2 plus 2

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The term 2+2 (pronounced "two plus two") is a phrase used to describe the configuration of a car with seating for two passengers in the front, plus two smaller seats for occasional passengers (or children) in the rear.


1975-80 Chevrolet Monza 2+2 and GM variants have rear bucket seats

A 2+2 has just two rear seats rather than the more common three. Reasons for this may include a car's more sporty nature, typical low roof line, wide wheel arches, and (because of being front engined with rear-wheel drive or four-wheel drive) wide central transmission tunnels, the last of these being the most pressing problem for a third (middle) seat. The Porsche 911 is a rear engined, rear wheel drive, so it lacks a large transmission tunnel, but loses space in the rear due to its wheel arches, reducing the space to 2 passengers.

Space in the rear is most noticeably absent in terms of longitudinal leg-room. This is again often due to the low roof line, and other elements of body styling, in addition to large engine compartments and sometimes also large areas given over to the convertible roof in the case of a 2+2 convertible.

SAAB Sonett Mark II equipped with a rear seat, making it a 2+2.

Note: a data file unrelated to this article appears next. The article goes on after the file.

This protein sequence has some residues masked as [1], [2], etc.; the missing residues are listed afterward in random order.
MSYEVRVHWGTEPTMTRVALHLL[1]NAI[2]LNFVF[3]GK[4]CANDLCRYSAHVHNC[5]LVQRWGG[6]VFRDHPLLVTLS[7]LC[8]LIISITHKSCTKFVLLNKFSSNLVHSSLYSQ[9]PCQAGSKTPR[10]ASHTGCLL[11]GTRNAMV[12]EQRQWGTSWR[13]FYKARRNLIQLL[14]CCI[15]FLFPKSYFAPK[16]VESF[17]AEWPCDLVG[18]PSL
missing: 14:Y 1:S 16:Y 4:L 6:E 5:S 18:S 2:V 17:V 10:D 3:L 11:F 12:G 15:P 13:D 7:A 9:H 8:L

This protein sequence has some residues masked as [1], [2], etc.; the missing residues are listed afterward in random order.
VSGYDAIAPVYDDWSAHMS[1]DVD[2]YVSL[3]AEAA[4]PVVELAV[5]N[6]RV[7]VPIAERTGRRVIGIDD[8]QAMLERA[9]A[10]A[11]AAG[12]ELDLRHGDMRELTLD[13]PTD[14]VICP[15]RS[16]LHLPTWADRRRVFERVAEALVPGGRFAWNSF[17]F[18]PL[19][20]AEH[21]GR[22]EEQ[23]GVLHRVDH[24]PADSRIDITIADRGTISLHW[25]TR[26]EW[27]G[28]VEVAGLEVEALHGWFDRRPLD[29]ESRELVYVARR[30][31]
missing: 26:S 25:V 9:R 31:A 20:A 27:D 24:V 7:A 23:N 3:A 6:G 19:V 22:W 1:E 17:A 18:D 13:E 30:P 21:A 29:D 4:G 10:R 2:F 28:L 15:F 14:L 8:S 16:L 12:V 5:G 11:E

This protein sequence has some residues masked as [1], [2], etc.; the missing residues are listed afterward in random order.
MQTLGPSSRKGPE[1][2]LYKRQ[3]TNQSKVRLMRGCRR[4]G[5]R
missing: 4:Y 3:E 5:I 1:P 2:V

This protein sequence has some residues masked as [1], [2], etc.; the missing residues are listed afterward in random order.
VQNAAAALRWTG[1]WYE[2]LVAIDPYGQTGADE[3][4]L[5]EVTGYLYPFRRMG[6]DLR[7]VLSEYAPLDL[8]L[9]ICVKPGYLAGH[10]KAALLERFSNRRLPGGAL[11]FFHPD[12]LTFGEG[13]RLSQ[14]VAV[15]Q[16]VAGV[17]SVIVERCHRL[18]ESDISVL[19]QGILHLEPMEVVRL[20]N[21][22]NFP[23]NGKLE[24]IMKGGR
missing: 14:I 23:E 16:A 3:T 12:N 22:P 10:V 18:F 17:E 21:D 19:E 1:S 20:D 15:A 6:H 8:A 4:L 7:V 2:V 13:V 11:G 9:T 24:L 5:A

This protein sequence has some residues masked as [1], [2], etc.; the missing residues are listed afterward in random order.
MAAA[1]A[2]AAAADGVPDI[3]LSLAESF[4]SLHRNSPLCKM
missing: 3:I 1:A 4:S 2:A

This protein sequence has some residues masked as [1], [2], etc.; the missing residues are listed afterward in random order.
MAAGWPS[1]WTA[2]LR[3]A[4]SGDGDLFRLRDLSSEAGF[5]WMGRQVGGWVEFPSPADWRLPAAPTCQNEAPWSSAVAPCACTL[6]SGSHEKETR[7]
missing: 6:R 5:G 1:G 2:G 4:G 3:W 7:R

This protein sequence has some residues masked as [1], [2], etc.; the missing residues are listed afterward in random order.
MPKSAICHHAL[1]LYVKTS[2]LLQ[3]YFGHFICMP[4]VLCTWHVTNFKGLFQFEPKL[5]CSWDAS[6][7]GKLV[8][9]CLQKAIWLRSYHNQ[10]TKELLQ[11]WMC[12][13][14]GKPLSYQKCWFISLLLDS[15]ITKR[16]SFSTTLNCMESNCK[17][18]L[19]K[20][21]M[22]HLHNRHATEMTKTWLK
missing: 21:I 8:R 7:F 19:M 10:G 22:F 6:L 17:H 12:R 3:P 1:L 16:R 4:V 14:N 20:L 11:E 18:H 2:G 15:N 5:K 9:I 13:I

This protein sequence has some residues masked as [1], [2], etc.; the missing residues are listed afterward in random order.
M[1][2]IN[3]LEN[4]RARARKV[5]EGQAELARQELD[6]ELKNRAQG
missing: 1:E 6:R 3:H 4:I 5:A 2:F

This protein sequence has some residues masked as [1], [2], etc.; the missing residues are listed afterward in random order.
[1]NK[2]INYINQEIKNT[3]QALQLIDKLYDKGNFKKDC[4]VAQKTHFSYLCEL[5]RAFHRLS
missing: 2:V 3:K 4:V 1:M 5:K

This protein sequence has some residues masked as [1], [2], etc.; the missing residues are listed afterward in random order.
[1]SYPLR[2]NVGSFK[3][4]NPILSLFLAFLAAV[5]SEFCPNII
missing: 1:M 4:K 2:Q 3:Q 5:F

Many vehicles may fall into the definition, and there is no official body offering a strict definition, but cars called 2+2s must have:

  • only seats for 2 rear passengers rather than the common 3;

and also strongly tend to have:

  • relatively little room in the back even for 2 passengers;
  • a more sporting nature (or at least style) than the average vehicle;
  • coupé-like bodies;
  • two doors.

Many convertible, targa top and hatchback cars are strictly within this definition, but are rarely deemed 2+2s. Few cars have ever been specifically marketed as 2+2s — most prominent are the classic Jaguar E-type fixed-head coupé 2+2, the Lotus Elan +2, the Nissan 300ZX 2+2, the Chevrolet Monza 2+2 and the Pontiac 2+2 models, including the aerodynamic Grand Prix of NASCAR fame.


The TVR Cerbera has its front passenger seated slightly forward to allow more room for a passenger in the back, as well as having very large side doors to make access to the rear seats easier. This configuration is unofficially known as a "3+1".

The Mazda RX-8 has two small "half-length" rear suicide doors to make access to the back seats easier. Note that, in this case, "2+2" still refers to the seating layout and, in no way, to the additional 2 "half-length" rear doors.

Examples of cars marketed in a 2+2 version

These are examples, and are not intended to represent a complete list.

See also